I wondered what kind of monument we will make for the women and men fighting today. I wondered if those who toil in the marble corridors of power take time out to look over at this somber granite and consider the way their choices will reflect outward in the lives of ordinary people, into the faces of future generations who walk by remembering. It’s so easy to point a finger at “them,” but if I’m going to learn something here I recognize I also need to look at myself in this wall.
Here we are in an era of upheaval, with fear and uncertainty rampant, with nearly desperate problems on every side. Perhaps the most profound challenges humanity has ever faced. What can I do, one ordinary man, amidst all the difficulties we face? Isn’t there a new hero who can save us?
Perhaps in times of greatest challenge it takes both the most ordinary and the most exceptional women and men stand up and stand out, not for themselves but in service of hope.
In the past, we’ve needed someone stand on the marble steps and call forth our commitment. Perhaps today’s challenges will also require us each to do so. There is a quiet voice of wisdom that dwells in every one of us, but it is easily shouted down by the clamor of what we each want now. That quiet voice of wisdom speaks quietly through a feeling of what’s truly precious — we know when we are in integrity because we feel it.
So where do we find the wisdom to step out from those compelling immediate concerns of daily life and to commit to something larger? This commitment is not comfortable, it’s much easier, and perhaps even more in our nature, to attend to the “seat on the bus matters” rather than the “sweep of history matters.” In either case it’s emotion driving us, but perhaps there are multiple voices of those feelings. For example, fear can sweep us unconsciously into matters of unimportant urgency, into a bid for comfort. But if we use emotional intelligence and look deeper, that same fear can tell us something truly vital is at stake.
When we do get that deeper insight, we also get an important benefit. Emotion is information, and it is power. When we tune up our awareness and attend to what’s truly important, we liberate the energy of those strongest of convictions. Then we can use the power of our feelings to commit, to sacrifice for what matters.
Perhaps in a hundred years there will be a new monument here, not commemorating a great woman or man, and neither honoring lives cut short, but reminding future generations of how people like you and I did what was right. About how we shifted our attention away from comfort and convenience and toward the survival of our communities. Away from being right over others and toward caring-in-action. Away from taking and toward healing our shared home.
Are you ready?
Our society, especially in business, seems fixated on “behavior” as a magic solution. For example, recently I was talking to a potential client about a leadership development program and he wanted to know what “EQ behaviors” the participants would learn.
Talking about the behavior is an easy short-hand. We want leaders to be proactive, to engage, to give feedback, to listen, to hold people accountable, to execute. All behaviors that sound great on the surface – but the HOW is essential… and maybe even more essential than the behavior itself?
My belief is that we need to look more deeply at what DRIVES the behavior. One can execute a certain behavior in so many different ways – and thereby create completely different results. Just imagine all the ways one could say the words “thank you.” If the underlying feeling is gratitude the same words have a totally different impact than if the underlying feeling is irritation. Thus the emotion that’s “beneath the surface” drives the result.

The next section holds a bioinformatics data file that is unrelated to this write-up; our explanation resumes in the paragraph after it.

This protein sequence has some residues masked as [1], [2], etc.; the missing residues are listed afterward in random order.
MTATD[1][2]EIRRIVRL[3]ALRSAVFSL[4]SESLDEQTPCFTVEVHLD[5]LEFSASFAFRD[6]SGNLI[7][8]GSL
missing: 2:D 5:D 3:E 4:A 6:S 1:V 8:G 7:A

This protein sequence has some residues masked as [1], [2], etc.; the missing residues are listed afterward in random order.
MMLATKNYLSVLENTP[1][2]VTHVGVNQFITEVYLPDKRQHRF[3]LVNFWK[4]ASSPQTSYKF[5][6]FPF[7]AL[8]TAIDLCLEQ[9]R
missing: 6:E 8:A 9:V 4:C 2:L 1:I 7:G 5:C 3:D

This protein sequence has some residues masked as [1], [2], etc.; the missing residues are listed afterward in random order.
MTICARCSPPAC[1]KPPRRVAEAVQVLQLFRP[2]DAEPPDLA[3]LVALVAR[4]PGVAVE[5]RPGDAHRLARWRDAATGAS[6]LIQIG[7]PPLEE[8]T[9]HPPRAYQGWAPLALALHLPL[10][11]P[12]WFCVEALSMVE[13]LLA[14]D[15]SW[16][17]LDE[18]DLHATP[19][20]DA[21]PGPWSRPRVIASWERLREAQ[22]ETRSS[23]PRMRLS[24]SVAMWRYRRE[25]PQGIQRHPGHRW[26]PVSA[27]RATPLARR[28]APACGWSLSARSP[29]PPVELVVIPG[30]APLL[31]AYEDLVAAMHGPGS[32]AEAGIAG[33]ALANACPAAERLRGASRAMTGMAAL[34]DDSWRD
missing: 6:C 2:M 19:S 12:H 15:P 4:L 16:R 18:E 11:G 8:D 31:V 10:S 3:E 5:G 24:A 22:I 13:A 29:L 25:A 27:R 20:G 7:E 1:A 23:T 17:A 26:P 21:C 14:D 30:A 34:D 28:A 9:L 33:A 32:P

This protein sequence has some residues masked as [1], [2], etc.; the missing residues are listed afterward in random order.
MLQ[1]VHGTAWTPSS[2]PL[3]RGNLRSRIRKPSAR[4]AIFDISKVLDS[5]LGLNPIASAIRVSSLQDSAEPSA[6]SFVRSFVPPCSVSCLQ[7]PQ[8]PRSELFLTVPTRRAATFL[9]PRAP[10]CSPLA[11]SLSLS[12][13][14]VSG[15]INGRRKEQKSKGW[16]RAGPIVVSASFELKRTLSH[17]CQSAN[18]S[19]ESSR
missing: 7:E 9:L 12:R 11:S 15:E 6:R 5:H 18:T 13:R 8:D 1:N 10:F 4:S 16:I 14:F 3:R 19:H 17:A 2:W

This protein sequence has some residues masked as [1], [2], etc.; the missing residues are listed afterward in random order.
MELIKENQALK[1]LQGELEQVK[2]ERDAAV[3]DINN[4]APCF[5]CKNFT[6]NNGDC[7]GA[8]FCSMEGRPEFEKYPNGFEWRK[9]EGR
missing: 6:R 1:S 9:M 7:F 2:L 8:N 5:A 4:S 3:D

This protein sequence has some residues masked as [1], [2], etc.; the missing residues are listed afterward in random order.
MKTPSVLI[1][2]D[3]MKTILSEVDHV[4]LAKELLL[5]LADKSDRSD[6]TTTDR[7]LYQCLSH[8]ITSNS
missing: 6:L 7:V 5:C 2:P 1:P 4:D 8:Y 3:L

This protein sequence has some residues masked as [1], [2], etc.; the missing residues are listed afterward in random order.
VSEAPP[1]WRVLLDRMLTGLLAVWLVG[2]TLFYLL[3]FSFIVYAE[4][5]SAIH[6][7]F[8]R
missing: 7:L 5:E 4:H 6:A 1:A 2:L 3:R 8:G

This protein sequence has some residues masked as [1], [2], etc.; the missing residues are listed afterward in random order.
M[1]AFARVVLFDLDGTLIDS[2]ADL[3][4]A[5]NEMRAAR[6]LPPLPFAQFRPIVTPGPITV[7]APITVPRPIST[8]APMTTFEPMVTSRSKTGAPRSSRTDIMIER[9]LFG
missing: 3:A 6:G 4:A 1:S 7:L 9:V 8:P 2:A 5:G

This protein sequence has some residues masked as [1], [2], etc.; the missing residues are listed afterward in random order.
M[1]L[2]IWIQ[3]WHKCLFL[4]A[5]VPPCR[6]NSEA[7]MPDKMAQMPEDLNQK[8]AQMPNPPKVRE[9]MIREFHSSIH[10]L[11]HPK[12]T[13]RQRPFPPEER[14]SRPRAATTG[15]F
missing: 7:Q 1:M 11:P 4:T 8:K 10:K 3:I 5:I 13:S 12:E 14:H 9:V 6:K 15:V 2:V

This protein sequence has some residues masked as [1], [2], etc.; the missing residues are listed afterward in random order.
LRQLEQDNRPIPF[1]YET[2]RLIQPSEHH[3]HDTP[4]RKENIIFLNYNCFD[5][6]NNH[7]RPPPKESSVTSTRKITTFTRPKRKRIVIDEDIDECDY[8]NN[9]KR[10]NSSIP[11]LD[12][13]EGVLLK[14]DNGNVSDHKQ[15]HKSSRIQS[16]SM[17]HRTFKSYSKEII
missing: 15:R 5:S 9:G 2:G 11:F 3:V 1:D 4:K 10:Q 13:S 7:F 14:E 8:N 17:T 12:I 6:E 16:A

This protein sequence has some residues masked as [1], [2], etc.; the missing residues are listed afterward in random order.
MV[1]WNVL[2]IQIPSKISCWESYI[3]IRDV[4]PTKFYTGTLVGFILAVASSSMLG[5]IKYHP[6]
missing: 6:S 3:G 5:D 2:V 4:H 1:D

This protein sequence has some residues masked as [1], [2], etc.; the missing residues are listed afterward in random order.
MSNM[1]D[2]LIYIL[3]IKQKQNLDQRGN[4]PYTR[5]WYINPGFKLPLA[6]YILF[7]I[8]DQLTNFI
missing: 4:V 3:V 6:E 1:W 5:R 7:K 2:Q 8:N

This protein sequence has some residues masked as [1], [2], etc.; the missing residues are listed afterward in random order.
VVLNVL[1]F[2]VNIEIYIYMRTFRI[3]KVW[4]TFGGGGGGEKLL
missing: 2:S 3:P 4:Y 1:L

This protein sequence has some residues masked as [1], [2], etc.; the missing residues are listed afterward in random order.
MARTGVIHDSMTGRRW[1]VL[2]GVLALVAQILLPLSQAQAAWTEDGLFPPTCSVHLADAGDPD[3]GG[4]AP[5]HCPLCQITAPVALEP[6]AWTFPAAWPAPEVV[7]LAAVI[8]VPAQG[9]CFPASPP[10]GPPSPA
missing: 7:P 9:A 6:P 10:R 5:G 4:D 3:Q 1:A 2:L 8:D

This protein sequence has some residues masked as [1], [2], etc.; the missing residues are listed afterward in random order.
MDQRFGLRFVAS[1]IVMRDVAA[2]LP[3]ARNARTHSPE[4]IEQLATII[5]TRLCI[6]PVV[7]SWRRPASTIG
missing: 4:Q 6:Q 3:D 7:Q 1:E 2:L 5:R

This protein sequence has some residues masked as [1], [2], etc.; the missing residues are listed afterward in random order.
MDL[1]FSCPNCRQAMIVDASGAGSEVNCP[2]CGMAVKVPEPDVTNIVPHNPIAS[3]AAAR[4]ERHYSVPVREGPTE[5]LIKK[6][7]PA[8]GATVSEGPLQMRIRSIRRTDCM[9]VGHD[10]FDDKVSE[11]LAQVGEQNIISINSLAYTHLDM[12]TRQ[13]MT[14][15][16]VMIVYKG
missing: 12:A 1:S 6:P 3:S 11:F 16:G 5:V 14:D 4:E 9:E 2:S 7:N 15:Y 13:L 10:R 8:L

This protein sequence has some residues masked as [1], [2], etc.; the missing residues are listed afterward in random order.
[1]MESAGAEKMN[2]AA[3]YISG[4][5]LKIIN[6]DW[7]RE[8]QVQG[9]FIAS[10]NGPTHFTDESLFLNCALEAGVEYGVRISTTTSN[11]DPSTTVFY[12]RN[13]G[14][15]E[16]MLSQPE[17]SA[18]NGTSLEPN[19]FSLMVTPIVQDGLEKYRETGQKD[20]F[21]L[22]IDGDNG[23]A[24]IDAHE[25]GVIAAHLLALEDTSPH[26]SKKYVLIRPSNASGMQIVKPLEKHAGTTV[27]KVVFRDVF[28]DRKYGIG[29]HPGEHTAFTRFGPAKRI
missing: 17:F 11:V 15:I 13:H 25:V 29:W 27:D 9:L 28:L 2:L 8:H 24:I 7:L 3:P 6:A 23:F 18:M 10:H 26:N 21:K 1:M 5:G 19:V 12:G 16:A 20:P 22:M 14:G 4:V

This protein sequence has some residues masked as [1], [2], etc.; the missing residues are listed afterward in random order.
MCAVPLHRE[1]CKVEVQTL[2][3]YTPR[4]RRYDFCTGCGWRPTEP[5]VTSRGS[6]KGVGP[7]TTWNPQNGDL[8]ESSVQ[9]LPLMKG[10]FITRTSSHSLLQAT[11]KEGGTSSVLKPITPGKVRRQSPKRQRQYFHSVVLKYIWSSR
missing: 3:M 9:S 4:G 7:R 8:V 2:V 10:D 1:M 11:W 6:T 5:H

Emotional intelligence lets leaders see beneath the surface of their own and others’ actions. To focus on the HOW – on the alignment between the behavior and the underlying intention.
“We’re learning that emotional intelligence is an important ingredient in helping professional athletes live healthy and successful lives”
– National Football League Players Association Executive Director Gene Upshaw
A study of retired NFL players and EQ compares players’ emotional intelligence with life success — including good health, positive relationships, avoiding drug/alcohol use & violence, financial strength, and quality of life. Among the 30 athletes we studied over 60% in the variation of these important factors are predicted by emotional intelligence scores. So there is a massive correlation between high EQ skills and life success.
This is an important study because NFL players are extremely influential as role models – and despite their incredible success in making it to the top of the game, there are so many struggles off the field. We can now pinpoint specific, learnable skills that will make a difference for these guys – for life. While the NFL is a very big, economically driven business, the growing interest in emotional intelligence could be a sign of commitment to the larger impact of the sport in our society.
A new study released in Applied Psychology found that people with a highly rational thinking style actually became more biased as the stakes went up. The authors suggest that in an escalating situation, the highly analytical thinkers were less able to tune into the dissonance that would cause them to challenge their own assumptions.
In other words: They ignored the feeling that they were on the wrong track.
The common view is that we need to be rational to make optimal decisions, but it’s just not true. The last century has been driven by this paradigm and the results are clear – while we have incredible technical excellence, we are failing as a species. My contention: “Analytical = Better” is one of the most pervasive and destructive myths of our era.
If wisdom is to be found, it is not within the paralyzing prison of logic alone.
Source: Kin Fai Ellick Wong, Jessica Yuk Yee Kwong, Carmen K. Ng (2008) “When Thinking Rationally Increases Biases: The Role of Rational Thinking Style in Escalation of Commitment,” Applied Psychology 57 (2) , 246–271 (Article Abstract)
After finishing the “Emotoscope” ap for Facebook I was shaking dust from my brain to come up w/ another fun way for people to learn about feelings. Said to Patty (my wife), “How about a cool online EQ jeopardy game?”
“Boring” – she said it more delicately. “I mean, what would you ask?” **
Emma (8) is listening in (as usual – big ears!!) and pipes up, “jealousy?”
Right on! “What is jealousy?” I continue to Patty, “Or how about ‘ a little anger + sadness’?” Blank look from Patty, Emma again:
Whoa! Emotional literacy in action.
And not enough. Maybe being intelligent about emotions is the foundation. Then the graduate course: to be intelligent with emotions.